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Balata (Manilkara bidentata), also known as Ausubo, Massaranduba, or (ambiguously) "cow-tree", is a species of Manilkara native to a large area of northern South America, Central America and the Caribbean. It is also the natural latex made from its sap.

Balata is a large tree growing to 30-45 m tall. The leaves are alternate, elliptical, entire, and 10-20 cm long. The flowers are white, and are produced at the beginning of the rainy season. The fruit is a yellow berry, 3-5 cm in diameter, which is edible; it contains one (occasionally two) seed(s).


The latex is extracted in the same manner in which sap is extracted from the rubber tree. It is then dried to form an inelastic rubber-like material. It is almost identical to gutta-percha (produced from a closely related southeast Asian tree), and is sometimes called gutta-balata.

Balata was often used in the production of high-quality golf balls, to use as the outer layer of the ball. Balata-covered balls have a high spin rate, but do not travel as far as most balls with a Surlyn cover. Due to the non-durable nature of the material that the golf club strikes, Balata-covered balls do not last long before needing to be replaced. While once favored by professional and low-handicapped players, they are now obsolete, replaced by newer Surlyn and urethane technology.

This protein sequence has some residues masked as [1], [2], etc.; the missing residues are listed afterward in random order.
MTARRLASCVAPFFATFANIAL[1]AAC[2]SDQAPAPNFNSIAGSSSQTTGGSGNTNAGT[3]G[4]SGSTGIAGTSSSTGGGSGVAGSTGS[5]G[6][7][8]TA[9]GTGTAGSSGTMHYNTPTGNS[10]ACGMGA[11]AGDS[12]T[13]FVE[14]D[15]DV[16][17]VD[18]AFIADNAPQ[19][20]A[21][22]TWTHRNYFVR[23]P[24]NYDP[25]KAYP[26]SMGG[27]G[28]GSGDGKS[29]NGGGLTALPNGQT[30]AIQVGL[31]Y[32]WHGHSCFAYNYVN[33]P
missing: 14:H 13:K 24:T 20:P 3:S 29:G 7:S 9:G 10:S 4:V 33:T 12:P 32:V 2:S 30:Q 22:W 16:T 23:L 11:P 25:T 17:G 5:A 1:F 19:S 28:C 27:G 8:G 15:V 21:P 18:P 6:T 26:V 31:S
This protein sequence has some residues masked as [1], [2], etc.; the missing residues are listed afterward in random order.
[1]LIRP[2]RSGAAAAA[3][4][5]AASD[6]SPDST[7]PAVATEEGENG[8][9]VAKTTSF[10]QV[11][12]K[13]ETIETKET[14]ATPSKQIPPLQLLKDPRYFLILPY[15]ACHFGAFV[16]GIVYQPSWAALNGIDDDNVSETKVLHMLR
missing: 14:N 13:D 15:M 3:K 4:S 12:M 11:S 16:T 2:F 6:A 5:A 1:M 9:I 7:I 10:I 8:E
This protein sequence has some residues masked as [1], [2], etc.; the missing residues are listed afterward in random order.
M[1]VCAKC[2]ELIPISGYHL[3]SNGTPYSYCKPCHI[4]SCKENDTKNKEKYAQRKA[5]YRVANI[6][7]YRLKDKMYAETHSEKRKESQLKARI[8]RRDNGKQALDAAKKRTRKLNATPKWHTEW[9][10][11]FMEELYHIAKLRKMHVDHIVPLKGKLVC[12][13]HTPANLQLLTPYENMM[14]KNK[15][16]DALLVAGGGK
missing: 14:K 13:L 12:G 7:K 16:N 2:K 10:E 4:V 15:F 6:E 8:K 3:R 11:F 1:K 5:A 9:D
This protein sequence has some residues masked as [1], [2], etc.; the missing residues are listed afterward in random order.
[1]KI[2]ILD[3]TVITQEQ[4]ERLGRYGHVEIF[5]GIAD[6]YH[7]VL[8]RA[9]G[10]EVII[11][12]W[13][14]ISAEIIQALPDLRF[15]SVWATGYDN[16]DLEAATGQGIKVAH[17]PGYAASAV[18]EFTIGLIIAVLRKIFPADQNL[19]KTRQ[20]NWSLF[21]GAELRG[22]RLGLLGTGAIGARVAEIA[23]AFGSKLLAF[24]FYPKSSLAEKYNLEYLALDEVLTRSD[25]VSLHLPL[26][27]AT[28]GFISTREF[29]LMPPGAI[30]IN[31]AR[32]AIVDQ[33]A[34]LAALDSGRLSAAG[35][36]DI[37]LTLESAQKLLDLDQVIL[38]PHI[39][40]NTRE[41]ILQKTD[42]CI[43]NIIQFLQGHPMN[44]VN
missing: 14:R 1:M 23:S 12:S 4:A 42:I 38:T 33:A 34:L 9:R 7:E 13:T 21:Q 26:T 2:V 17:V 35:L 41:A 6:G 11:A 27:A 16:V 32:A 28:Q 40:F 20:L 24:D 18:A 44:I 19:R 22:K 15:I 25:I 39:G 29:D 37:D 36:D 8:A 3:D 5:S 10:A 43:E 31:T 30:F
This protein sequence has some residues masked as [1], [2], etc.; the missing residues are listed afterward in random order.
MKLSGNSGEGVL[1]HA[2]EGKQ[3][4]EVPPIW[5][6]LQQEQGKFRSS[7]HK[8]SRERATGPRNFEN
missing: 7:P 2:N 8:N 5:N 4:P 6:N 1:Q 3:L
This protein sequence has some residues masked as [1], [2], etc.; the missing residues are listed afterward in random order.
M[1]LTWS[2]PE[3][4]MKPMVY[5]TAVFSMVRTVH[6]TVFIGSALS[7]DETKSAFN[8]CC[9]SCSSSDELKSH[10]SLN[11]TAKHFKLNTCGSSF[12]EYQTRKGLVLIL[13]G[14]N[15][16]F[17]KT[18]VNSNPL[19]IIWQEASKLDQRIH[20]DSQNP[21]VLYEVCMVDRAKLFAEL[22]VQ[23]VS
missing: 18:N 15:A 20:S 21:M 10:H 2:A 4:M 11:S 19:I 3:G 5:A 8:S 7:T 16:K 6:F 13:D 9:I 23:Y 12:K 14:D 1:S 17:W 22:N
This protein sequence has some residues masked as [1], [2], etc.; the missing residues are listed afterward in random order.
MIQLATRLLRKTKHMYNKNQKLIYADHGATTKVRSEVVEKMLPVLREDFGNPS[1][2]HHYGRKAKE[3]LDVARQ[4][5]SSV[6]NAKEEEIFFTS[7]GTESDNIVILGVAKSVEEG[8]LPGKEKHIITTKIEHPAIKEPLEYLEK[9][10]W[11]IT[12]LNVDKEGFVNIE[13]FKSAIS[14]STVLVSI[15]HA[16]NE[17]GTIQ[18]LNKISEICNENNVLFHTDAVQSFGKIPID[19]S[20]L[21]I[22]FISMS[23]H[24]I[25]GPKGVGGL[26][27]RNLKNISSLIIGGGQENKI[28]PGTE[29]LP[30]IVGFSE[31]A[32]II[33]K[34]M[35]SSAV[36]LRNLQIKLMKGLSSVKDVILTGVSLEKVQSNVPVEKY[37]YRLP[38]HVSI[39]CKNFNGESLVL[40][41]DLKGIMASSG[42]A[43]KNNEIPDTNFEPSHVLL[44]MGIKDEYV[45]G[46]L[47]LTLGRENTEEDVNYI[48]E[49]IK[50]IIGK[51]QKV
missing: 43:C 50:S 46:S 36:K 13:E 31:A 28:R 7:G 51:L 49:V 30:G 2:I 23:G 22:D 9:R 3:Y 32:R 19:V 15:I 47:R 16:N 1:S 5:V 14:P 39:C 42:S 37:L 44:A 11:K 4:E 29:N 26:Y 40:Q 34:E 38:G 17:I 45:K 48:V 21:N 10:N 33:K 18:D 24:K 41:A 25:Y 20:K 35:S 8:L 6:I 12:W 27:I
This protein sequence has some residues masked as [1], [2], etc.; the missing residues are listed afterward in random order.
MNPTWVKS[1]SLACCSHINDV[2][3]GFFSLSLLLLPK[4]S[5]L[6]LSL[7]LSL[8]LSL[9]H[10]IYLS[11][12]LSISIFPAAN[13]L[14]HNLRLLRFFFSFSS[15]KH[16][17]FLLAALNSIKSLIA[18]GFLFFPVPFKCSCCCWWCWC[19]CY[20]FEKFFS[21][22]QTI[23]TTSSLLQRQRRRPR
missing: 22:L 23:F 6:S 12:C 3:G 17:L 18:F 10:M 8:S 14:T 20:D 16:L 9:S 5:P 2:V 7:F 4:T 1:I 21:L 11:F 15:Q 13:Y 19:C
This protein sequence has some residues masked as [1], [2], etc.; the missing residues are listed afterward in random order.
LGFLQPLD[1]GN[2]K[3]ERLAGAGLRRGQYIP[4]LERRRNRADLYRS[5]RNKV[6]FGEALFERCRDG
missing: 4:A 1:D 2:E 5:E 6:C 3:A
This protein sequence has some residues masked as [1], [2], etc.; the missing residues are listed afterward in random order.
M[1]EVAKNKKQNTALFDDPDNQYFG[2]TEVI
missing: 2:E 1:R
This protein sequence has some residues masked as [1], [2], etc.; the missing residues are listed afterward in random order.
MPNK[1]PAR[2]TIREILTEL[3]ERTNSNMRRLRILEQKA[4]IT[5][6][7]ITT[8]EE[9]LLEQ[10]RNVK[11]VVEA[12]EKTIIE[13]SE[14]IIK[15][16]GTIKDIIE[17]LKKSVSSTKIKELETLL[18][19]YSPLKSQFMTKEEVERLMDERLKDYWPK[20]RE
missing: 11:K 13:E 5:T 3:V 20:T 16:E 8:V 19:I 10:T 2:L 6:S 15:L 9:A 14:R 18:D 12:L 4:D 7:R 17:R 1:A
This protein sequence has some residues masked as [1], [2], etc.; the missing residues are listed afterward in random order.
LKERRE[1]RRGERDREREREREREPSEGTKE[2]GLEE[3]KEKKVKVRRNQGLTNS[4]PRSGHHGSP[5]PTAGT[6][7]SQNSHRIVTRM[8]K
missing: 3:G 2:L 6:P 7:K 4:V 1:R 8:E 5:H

Balata trees are farmed along the banks of the Amazon River and its tributaries, such as the Ica. It is also the most important timber tree on Puerto Rico.

The tree is a hardwood with a red heart, which is used for furniture and as a construction material where it grows. Locals often refer to it as bulletwood for its extremely hard wood, which is so dense that it does not float in water. Pre-drilling is necessary to drive nailed connections. In trade, it is occasionally (and incorrectly) called "brazilwood").

The fruit, like that of the related Sapodilla (Manilkara zapota), is edible. Though its heartwood may present in a shade of purple, Manilkara bidentata should not be confused with another tropical tree widely known as "purpleheart", the Peltogyne pubescens.

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This article is licensed under the GNU Free Documentation License. It uses material from the Wikipedia article Balata

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